Why Volunteer? Clinical Trials of Medical
The Food and Drug Administration, or FDA, is part of the United States
government. It is FDA's job to make sure medical treatments are safe and
effective for people to use.
What is a Clinical Trial?
"Clinical trial" is the scientific term for a test or study of a
drug or medical device in people. These tests are done
to see if the drug or device is safe and effective for people
to use. Doctors and other health professionals run the
tests according to strict rules set by the Food and Drug
Administration (FDA). FDA sets the rules to make sure
that people who agree to be in the studies are treated as
safely as possible.
In Clinical Trials?
In the past, most drug testing has been done on white men. This means that
some groups, such as African Americans, Hispanic Americans, American Indians,
Asian Americans, and women, have not always been included in the tests done
on drugs. But sometimes drugs work differently on people in these groups than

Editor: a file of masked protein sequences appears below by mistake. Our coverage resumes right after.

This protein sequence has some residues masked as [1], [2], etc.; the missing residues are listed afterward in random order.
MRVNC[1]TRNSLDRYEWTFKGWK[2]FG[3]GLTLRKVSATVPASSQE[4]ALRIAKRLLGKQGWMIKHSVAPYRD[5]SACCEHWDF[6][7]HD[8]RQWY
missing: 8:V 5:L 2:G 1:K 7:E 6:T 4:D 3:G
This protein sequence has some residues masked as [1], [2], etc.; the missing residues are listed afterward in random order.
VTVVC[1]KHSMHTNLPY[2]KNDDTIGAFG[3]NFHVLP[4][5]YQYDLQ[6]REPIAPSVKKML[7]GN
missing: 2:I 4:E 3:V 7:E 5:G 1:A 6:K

on white men. So FDA wants people from many different groups included in these
Points to Remember
Clinical trials are tests of medical treatments to see if they are safe
and if they work.
Before you agree to take part in a study, you must be given complete information
about the study, including possible side effects and benefits.
You must sign a special agreement called "Informed Consent" before taking
part in the study.
You can leave the study at any time.
Informed Consent Protects Volunteers
To help you decide if you want to be a volunteer in a study, FDA requires that
you be given complete information about the study before you agree to take part.
This is known as informed consent. FDA requires that volunteers be told:
that the study involves research of an unproven drug or device
the purpose of the research
how long the study is expected to take
what will go on in the study and which parts of the study are experimental
possible risks or discomforts
other procedures or treatments that you might want to consider instead
of the treatment being studied